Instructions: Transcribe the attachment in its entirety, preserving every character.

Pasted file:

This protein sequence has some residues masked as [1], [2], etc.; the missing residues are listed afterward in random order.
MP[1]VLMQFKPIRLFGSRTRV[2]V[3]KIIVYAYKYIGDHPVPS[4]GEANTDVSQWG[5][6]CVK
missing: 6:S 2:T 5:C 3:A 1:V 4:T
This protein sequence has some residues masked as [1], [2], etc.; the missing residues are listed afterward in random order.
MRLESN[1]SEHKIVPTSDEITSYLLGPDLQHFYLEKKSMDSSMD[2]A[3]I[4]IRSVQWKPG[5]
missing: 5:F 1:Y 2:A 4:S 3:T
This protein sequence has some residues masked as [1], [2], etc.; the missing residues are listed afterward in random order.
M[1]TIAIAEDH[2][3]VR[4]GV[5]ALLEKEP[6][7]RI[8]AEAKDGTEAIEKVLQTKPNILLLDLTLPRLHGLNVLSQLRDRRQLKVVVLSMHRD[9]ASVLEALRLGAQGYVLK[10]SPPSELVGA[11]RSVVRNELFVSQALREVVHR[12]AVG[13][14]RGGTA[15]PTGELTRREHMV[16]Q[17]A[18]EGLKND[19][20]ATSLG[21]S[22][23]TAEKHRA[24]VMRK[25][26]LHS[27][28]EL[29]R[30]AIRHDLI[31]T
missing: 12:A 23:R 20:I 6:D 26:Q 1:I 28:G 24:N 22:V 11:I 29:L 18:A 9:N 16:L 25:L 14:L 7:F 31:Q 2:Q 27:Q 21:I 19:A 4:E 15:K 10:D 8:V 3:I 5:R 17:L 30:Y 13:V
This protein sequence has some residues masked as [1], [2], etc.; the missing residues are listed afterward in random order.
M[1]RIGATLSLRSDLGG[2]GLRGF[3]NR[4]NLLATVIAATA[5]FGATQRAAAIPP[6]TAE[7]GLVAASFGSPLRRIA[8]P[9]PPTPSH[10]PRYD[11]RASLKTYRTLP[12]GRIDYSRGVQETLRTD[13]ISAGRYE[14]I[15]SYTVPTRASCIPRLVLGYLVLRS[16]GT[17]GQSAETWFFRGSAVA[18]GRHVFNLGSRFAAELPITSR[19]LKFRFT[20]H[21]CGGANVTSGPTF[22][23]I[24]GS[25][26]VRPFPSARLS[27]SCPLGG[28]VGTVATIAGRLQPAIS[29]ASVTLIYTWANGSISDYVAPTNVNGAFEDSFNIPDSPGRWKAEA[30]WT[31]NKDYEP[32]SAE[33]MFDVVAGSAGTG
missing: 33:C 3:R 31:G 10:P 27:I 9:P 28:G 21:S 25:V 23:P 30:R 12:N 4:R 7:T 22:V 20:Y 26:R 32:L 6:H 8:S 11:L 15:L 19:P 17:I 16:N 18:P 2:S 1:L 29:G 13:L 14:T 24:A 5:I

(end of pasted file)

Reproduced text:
This protein sequence has some residues masked as [1], [2], etc.; the missing residues are listed afterward in random order.
MP[1]VLMQFKPIRLFGSRTRV[2]V[3]KIIVYAYKYIGDHPVPS[4]GEANTDVSQWG[5][6]CVK
missing: 6:S 2:T 5:C 3:A 1:V 4:T
This protein sequence has some residues masked as [1], [2], etc.; the missing residues are listed afterward in random order.
MRLESN[1]SEHKIVPTSDEITSYLLGPDLQHFYLEKKSMDSSMD[2]A[3]I[4]IRSVQWKPG[5]
missing: 5:F 1:Y 2:A 4:S 3:T
This protein sequence has some residues masked as [1], [2], etc.; the missing residues are listed afterward in random order.
M[1]TIAIAEDH[2][3]VR[4]GV[5]ALLEKEP[6][7]RI[8]AEAKDGTEAIEKVLQTKPNILLLDLTLPRLHGLNVLSQLRDRRQLKVVVLSMHRD[9]ASVLEALRLGAQGYVLK[10]SPPSELVGA[11]RSVVRNELFVSQALREVVHR[12]AVG[13][14]RGGTA[15]PTGELTRREHMV[16]Q[17]A[18]EGLKND[19][20]ATSLG[21]S[22][23]TAEKHRA[24]VMRK[25][26]LHS[27][28]EL[29]R[30]AIRHDLI[31]T
missing: 12:A 23:R 20:I 6:D 26:Q 1:I 28:G 24:N 22:V 11:I 29:L 18:A 9:N 16:L 25:L 14:L 7:F 31:Q 2:Q 27:Q 21:I 19:A 4:E 15:K 10:D 8:V 3:I 5:R 17:L 30:Y 13:V
This protein sequence has some residues masked as [1], [2], etc.; the missing residues are listed afterward in random order.
M[1]RIGATLSLRSDLGG[2]GLRGF[3]NR[4]NLLATVIAATA[5]FGATQRAAAIPP[6]TAE[7]GLVAASFGSPLRRIA[8]P[9]PPTPSH[10]PRYD[11]RASLKTYRTLP[12]GRIDYSRGVQETLRTD[13]ISAGRYE[14]I[15]SYTVPTRASCIPRLVLGYLVLRS[16]GT[17]GQSAETWFFRGSAVA[18]GRHVFNLGSRFAAELPITSR[19]LKFRFT[20]H[21]CGGANVTSGPTF[22][23]I[24]GS[25][26]VRPFPSARLS[27]SCPLGG[28]VGTVATIAGRLQPAIS[29]ASVTLIYTWANGSISDYVAPTNVNGAFEDSFNIPDSPGRWKAEA[30]WT[31]NKDYEP[32]SAE[33]MFDVVAGSAGTG
missing: 33:C 3:R 31:G 10:P 27:I 9:P 28:G 21:S 25:V 23:P 30:R 12:N 4:R 7:T 22:V 20:Y 26:R 32:L 6:H 8:S 11:L 15:L 19:P 17:I 16:N 18:P 2:S 1:L 29:G 13:L 14:T 24:A 5:I